The Ministry of Finance recently introduced a bill that will increase the control of sms companies. Today, sms lenders do not need a license for their business, but only need to register with the Financial Supervisory Authority to start their business. The bill proposes that the sms companies must apply for permission to run their business, that the companies should provide ongoing reports to the Financial Supervisory Authority and the Financial Supervisory Authority should be able to examine sms lenders much more closely.
What does this mean for you as a borrower?
What does this mean for you as a borrower of sms loans then? Nothing. Yes, that is our answer here at Yeswill Credit. Nothing. Sure, this is supposed to give you a customer a stronger protection against rogue sms lenders (and we welcome that), but no sms lenders you find here on Yeswill Credit are trying to fool you. The terms, the repayment times and the borrowing costs mentioned on the lenders’ websites are the ones that apply.
But you might be affected anyway…
Although, in fact, the new proposal on regulating sms companies is probably that the state wants to make it harder for sms lenders to lend money. In the long run, they probably want the lenders to raise their claims so that you who have had a troubled economy should be penalized for having payment remarks. We strongly oppose this. Sure, you should not borrow money unless you are sure you can repay, but payment remarks should not be an obstacle. We feel that you should not be punished for having misplaced it once in a while, something you probably couldn’t imagine. If this is what the government and the Financial Supervisory Authority want to do, it will of course affect many sms customers.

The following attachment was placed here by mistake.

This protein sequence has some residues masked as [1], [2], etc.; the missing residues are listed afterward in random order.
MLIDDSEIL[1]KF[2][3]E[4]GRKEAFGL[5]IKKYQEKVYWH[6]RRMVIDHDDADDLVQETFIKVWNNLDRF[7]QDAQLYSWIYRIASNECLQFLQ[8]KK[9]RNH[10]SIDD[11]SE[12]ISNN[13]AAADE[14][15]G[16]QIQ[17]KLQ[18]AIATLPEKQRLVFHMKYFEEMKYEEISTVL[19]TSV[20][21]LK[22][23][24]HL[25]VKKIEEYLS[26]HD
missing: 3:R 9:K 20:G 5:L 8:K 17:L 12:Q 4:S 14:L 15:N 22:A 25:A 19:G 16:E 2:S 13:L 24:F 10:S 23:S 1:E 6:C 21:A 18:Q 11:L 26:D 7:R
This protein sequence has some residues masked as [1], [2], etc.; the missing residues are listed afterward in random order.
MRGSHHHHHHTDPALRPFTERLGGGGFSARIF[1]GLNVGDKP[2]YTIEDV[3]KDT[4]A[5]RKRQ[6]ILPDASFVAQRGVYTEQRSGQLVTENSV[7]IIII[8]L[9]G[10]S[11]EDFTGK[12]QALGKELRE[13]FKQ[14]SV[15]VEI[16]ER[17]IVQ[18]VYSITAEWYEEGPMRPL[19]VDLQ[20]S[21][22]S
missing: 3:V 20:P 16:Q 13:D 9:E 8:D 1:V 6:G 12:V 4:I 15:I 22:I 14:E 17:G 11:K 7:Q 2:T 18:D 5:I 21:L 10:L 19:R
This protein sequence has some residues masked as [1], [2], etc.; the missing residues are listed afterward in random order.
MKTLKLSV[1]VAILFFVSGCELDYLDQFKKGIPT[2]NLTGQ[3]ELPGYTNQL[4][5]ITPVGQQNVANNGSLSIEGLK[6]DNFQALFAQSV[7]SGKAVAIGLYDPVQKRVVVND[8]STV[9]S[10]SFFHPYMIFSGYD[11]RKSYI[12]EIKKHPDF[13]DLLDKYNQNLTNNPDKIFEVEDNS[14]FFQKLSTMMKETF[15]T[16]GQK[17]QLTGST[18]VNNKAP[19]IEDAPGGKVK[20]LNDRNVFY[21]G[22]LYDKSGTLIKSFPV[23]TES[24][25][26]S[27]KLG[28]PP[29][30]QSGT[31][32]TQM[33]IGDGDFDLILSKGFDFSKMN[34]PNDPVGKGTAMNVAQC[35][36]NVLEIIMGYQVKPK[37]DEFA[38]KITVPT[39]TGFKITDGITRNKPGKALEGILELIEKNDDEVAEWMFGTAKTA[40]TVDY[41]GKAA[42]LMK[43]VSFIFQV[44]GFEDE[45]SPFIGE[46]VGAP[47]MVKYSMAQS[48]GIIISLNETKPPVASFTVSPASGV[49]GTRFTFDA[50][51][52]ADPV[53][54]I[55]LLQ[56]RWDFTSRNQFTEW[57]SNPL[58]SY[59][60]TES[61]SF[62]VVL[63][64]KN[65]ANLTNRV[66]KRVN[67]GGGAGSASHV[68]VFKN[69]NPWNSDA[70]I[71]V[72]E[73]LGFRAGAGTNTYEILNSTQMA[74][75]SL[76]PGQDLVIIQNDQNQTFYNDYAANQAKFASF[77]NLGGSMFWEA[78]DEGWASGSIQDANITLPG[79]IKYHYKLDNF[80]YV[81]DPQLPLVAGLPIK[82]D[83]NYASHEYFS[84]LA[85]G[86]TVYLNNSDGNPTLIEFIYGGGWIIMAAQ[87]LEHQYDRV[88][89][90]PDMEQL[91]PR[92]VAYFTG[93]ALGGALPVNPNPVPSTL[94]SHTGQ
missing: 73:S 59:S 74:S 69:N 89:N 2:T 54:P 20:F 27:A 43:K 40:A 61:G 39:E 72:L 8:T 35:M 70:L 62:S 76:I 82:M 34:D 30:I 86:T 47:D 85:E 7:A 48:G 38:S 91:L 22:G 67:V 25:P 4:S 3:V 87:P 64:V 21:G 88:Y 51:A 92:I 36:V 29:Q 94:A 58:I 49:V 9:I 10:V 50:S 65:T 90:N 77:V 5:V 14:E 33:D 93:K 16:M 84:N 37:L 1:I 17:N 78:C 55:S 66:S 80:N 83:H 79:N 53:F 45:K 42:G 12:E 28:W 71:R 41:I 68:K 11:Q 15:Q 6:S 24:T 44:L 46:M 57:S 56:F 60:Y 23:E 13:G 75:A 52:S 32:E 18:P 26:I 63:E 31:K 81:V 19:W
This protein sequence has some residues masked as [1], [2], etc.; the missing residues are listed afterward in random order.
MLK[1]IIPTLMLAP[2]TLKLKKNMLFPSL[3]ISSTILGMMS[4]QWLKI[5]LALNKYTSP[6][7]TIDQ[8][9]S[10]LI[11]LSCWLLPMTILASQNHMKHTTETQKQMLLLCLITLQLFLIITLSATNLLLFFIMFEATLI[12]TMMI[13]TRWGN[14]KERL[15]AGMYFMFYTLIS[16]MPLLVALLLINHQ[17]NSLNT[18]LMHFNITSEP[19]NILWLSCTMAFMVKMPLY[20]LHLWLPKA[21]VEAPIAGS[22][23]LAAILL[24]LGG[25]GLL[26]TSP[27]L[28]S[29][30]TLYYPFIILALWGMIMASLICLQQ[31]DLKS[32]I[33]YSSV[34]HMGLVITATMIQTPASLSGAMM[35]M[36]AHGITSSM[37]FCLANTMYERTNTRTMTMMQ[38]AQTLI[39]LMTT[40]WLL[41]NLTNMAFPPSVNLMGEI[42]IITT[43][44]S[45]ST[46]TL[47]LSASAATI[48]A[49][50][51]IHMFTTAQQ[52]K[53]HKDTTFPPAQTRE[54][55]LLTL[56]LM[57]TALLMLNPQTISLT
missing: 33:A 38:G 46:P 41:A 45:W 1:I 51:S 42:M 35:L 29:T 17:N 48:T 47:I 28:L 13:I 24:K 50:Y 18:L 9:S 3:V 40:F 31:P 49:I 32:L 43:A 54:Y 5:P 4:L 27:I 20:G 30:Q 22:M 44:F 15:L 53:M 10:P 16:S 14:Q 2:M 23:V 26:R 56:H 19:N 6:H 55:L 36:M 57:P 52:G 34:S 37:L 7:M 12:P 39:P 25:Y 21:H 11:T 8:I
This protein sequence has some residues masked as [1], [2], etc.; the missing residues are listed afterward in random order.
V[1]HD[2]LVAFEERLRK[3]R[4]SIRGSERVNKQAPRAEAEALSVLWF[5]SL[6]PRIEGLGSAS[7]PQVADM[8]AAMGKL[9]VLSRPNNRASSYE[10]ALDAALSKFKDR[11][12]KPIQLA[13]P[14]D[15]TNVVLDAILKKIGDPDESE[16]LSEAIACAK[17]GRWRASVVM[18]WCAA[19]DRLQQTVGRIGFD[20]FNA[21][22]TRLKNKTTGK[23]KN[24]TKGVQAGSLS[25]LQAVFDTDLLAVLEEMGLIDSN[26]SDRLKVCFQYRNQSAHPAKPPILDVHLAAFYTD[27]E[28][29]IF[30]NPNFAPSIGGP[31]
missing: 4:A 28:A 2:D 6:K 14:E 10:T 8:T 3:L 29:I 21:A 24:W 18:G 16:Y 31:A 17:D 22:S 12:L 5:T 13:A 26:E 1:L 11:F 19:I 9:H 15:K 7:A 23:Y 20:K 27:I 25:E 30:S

Earlier this winter, the government also considered proposing that amounts that are below USD 1000 should not be able to end up with the Crown Magistrate. If this foundation were to become a reality, it is quite possible that several sms lenders will raise their minimum loan amount to USD 1000, as they would like to be able to claim back their money through the kroner if you do not repay your loan. It doesn’t really matter, since a loan of USD 1000 is hardly large.
Time can simply show what the government and the Financial Supervisory Authority really want if the new bill goes through.